It was one of the most adventurous of this years´ SEEDS workcamps.
Thirteen volunteers went to reconstruct an old former whaling station in Suðureyri near Bíldudalur and Tálknafjörður, villages located in the remote Icelandic Western fjords. A small museum should be placed there in future. The story of a station, that was founded in 1892 by Norwegians and was later closed to protect the stock in 1915 – a rare example of sustainable whaling in modern times. Even in current discussions about the future of commercial whaling the Icelandic government points out that its policies were always sustainable – in huge contrast to the histories of many anti-whaling countries.
Few hundred whales were caught every year and brought to Suðureyri; everything from the giant mammal was used – skin and bones for meal to feed animals, meat for export, fat for oil in lamps. Almost nothing was thrown away as trash. Icelanders used to hunt whales in a smaller scale for centuries before, but the Norwegians brought bigger ships and skills to catch whales also for export. Only two other stations like Suðureyri were located in the Western fjords.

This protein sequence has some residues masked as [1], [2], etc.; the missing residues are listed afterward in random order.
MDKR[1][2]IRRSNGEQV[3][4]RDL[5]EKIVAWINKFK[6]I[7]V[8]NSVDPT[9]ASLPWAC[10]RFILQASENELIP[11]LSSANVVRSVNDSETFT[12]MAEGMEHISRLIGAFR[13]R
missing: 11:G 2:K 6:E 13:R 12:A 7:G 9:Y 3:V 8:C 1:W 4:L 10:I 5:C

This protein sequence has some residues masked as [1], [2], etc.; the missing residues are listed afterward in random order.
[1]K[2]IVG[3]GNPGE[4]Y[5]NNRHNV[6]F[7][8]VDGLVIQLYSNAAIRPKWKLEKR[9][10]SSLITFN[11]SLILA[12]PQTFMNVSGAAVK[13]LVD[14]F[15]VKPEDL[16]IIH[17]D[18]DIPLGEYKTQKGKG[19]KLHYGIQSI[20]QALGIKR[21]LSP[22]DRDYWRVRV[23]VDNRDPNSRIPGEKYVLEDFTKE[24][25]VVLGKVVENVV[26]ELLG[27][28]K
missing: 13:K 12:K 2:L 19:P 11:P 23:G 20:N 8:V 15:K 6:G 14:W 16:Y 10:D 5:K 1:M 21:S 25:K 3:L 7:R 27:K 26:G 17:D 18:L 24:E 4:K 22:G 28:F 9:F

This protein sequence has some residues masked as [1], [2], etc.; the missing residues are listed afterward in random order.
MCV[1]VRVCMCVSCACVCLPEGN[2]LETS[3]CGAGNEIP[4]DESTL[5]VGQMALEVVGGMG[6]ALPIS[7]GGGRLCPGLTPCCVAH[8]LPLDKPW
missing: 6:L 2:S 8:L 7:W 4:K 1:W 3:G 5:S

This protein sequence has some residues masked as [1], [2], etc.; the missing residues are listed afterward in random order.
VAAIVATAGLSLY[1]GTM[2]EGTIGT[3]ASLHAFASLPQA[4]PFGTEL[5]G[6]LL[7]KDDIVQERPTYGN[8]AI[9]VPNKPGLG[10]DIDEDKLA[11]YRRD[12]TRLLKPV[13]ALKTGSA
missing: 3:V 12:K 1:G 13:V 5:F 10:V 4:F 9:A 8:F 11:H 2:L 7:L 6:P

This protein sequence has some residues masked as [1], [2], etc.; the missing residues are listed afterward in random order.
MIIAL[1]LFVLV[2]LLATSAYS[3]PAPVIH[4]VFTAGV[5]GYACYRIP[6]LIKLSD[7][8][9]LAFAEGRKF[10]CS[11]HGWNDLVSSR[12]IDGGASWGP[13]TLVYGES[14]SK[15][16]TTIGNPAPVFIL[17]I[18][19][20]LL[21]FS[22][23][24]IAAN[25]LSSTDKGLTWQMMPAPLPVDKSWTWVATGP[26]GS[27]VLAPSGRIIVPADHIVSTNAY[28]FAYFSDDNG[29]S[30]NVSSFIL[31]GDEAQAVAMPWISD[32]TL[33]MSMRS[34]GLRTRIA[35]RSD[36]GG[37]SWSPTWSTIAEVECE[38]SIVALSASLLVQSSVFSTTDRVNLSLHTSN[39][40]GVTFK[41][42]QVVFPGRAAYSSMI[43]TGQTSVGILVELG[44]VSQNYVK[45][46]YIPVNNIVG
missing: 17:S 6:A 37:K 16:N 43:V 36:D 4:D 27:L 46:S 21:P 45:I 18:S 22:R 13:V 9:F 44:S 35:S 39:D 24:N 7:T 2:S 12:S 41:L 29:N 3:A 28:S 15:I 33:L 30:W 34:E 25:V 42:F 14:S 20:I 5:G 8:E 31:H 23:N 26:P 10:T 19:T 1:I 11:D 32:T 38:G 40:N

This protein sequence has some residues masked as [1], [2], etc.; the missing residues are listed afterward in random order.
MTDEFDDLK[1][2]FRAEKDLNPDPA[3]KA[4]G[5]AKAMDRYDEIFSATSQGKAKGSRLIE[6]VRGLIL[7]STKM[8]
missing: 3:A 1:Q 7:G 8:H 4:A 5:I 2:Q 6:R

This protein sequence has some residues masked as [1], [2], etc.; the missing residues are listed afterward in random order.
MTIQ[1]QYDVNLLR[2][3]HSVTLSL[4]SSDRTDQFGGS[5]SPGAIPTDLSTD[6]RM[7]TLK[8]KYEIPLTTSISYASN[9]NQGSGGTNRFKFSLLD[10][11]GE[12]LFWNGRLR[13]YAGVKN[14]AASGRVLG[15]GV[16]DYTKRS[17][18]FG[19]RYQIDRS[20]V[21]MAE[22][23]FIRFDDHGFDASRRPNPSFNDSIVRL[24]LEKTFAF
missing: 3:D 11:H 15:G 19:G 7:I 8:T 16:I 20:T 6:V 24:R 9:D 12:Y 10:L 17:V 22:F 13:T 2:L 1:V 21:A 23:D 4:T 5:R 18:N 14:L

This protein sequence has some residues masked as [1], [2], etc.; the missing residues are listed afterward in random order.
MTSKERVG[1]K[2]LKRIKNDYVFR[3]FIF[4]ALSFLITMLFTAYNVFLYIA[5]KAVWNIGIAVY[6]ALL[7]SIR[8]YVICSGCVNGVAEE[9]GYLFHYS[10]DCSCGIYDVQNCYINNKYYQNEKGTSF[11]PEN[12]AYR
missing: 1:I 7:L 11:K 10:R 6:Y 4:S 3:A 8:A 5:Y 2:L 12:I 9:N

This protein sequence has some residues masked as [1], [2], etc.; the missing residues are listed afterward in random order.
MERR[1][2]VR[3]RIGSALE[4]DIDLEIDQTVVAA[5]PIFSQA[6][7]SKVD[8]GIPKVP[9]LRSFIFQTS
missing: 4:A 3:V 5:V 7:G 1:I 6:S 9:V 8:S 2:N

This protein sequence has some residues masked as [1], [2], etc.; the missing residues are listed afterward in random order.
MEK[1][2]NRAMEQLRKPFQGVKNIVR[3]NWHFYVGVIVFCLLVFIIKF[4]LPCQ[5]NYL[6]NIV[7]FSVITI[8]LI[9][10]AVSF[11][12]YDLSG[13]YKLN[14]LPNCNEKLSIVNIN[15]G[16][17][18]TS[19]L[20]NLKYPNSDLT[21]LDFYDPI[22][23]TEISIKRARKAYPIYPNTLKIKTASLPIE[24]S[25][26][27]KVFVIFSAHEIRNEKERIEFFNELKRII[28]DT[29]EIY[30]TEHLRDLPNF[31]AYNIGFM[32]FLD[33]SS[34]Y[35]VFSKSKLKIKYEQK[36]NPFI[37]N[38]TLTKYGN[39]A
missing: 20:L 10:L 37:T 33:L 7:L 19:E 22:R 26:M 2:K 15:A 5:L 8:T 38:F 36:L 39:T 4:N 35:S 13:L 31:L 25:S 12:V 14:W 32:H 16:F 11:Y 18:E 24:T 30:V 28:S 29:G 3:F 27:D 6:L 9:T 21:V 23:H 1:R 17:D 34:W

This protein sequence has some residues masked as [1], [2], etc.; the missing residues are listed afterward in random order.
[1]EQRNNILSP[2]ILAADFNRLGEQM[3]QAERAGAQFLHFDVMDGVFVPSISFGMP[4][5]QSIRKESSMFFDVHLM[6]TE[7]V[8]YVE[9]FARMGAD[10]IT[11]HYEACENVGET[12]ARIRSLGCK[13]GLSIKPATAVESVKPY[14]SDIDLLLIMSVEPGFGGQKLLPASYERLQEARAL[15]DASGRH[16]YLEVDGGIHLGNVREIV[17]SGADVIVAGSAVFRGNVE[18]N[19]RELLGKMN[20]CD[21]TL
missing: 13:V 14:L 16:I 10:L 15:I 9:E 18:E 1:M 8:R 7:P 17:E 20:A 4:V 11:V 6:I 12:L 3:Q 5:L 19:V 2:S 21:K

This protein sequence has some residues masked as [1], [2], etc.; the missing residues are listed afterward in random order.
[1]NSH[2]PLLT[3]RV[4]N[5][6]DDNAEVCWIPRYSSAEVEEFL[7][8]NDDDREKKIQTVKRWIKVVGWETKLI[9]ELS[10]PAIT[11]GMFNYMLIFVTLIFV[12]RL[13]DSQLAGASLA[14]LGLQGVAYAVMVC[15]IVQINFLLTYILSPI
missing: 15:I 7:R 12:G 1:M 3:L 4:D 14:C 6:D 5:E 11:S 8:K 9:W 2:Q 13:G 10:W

After its reopening in 1935 the factory finally closed its doors in 1939 because of the trade limitations after the beginning of World War II.
Jón, our great local contact, told us the stories about the station and he prepared one more special Icelandic experience – sheep head for dinner. Not only that we had the chance to find a half-head on our plate, we could also prepare the meal for ourselves. A difficult enterprise for some stomachs of „city-people“, as we also had to cut the skulls into two halves and clean the brains just with our fingers. But in the end a special dinner was ready and the brave among us could try to eat it the Icelandic way – including the tongue and the eyes...
„Like in the old days“, was the topic of the workcamp. And yes – we could fish our own food and lived without electricity and shower for a few days. But still there was a car to bring fresh food from the shop or to take us to the hut tub or swimming pool, so we didn´t give up the luxuries of the „new days“.
The Viking gods unfortunately didn´t answer Jón's calls for better weather, so we had to leave the cold, windy and rainy station to live in the comfortable rooms in Bíldudalur during the second week of our camp. Also not all the planned work could be finished because of the weather conditions... But that is Iceland where September can be already a very demanding and cold time of year in a place where only Greenland and ice wait behind the cold sea.
For more information, please download the document or visit http://www.bildudalur.is